However, an official with the Department of Immigration, who asked not to be identified because he was not authorised to speak to the media, estimated that the township might have as many as one million residents. He said the voter list update, which he assisted, had missed many of the internal migrant workers, whose numbers fluctuate but are increasing overall. “Everyday, new people come to Hlaing Tharyar but we can’t say how many,” he said.
Hlaing Tharyar’s one dozen industrial zones contain more than 850 factories employing more than 300,000 workers, many of whom migrated from the countryside to work in the township.
Residential areas are dominated by dormitories that house the area’s workers, charging a minimum of K50,000 a month for a small room with up to three beds. Workers prefer dormitory accommodation because it is cheaper than renting an apartment. Some property owners have built dormitories and some residents supplement their income by letting rooms in their homes.
Most of the buildings are small, cramped and poorly built. “Who wants to live in this kind of place?” said Ma Kathy Nwe, a factory worker who lives in a tiny room at a dormitory in No. 5 ward. “You can ask anyone you see – no one wants to live here.”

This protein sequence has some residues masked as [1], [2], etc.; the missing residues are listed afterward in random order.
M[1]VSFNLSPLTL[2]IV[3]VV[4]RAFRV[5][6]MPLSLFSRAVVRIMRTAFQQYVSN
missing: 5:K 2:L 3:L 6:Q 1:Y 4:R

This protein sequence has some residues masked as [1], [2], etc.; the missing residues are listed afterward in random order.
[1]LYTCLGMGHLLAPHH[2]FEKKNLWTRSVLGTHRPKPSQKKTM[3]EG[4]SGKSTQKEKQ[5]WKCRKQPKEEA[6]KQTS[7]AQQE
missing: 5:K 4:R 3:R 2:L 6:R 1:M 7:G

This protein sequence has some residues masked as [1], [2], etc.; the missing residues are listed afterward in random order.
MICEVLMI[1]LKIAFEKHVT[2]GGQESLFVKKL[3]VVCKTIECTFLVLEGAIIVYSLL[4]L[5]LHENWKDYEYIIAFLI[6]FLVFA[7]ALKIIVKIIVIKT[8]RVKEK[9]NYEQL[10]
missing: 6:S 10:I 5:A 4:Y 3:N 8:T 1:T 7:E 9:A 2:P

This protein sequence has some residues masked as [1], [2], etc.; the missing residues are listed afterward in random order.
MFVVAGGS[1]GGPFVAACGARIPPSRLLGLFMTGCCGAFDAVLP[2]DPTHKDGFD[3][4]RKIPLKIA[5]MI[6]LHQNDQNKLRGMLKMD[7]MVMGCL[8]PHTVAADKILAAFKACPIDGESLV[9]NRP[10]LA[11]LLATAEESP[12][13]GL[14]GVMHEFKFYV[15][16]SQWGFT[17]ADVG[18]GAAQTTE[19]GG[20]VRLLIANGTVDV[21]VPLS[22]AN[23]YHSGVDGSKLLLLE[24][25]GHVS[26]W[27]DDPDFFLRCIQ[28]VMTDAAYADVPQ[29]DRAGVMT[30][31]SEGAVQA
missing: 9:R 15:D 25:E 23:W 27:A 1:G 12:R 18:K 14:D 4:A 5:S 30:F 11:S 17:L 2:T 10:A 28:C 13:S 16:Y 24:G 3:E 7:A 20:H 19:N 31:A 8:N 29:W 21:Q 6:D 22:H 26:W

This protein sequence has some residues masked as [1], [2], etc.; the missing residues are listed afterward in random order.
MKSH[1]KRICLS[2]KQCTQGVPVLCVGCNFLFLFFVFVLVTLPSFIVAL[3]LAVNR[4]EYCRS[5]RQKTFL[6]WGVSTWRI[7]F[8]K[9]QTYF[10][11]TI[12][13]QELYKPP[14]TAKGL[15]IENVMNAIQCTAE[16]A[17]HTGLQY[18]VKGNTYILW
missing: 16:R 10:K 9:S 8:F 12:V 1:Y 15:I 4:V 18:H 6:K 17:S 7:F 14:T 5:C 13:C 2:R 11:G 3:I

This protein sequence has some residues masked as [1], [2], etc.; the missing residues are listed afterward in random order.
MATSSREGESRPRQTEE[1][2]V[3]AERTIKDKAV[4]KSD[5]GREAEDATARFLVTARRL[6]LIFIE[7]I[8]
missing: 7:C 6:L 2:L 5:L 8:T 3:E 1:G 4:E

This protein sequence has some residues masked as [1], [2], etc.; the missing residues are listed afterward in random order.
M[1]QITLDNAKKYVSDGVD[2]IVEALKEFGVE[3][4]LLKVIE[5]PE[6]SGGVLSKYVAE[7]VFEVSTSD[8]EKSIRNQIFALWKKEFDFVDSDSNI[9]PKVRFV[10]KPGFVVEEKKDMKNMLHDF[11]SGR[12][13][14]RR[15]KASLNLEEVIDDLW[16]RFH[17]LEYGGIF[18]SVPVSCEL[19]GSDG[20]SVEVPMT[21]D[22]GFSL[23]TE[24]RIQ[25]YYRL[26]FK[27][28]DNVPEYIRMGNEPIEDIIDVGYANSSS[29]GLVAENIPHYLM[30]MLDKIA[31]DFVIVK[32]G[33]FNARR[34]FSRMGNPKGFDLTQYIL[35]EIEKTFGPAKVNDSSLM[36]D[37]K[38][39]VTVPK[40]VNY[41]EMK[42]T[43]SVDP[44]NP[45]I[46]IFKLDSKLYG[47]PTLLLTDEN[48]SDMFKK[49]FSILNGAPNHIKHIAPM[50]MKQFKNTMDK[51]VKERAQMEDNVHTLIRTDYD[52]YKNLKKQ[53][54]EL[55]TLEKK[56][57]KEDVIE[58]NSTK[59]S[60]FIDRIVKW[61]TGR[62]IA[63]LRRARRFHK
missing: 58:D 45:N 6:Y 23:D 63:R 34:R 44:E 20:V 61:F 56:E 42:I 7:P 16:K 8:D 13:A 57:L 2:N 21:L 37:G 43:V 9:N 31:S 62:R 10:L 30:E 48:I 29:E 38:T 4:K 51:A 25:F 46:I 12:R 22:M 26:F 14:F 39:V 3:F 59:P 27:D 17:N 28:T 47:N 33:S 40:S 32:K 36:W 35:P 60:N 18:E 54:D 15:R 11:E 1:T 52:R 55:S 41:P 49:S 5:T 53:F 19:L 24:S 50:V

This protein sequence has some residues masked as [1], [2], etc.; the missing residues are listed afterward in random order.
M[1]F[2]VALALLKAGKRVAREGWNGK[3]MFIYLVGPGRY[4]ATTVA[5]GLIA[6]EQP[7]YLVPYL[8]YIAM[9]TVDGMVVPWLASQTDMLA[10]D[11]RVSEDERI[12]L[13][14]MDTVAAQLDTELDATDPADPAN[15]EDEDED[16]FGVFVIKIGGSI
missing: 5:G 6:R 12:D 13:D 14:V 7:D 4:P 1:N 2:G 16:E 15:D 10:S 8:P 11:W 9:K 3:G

However, Kathy Nwe put up with the difficult living conditions because she wanted to live close to where she worked.
The great migration
Hlaing Tharyar was established as a township in 1989, the year after the 8-8-88 national uprising, and records from the township’s GAD office show it was created to resettle “squatters” – families who had occupied derelict buildings in central Yangon – as well as Yangon residents whose homes had been destroyed by fires that broke out in numerous townships, including Insein, Mayangone, Thingangyun and South Okkalapa, in the years prior.
The military junta wanted to give the township an auspicious name for its new residents and chose “Hlaing Tharyar”, which means a place filled with pleasure.
“There were no rich people in our township when it was established; the residents had meagre incomes,” said U Chit Ko Ko Lin, the township’s current deputy administrator.
He said that, in 1991, the authorities established the township’s first industrial zones, as well as trading centres for produce from the Ayeyarwady delta, which lies immediately to the west.
The situation changed dramatically after Cyclone Nargis devastated the delta in 2008, Chit Ko Ko Lin said. Survivors whose homes or livelihoods had been destroyed began heading to Hlaing Tharyar in the hope of finding work in its factories.
“At that time, so many people, rich and poor, migrated to Hlaing Tharyar from Ayeyarwady Region,” said Ko Banyar Hlaing Oo, a writer who moved to the township that same year from the delta township of Hinthada.
Largely as a result of the post-Nargis migration, more than half of Hlaing Tharyar’s residents are originally from Ayeyarwady Region, according to an assumption widely shared by locals that Frontier was unable to corroborate.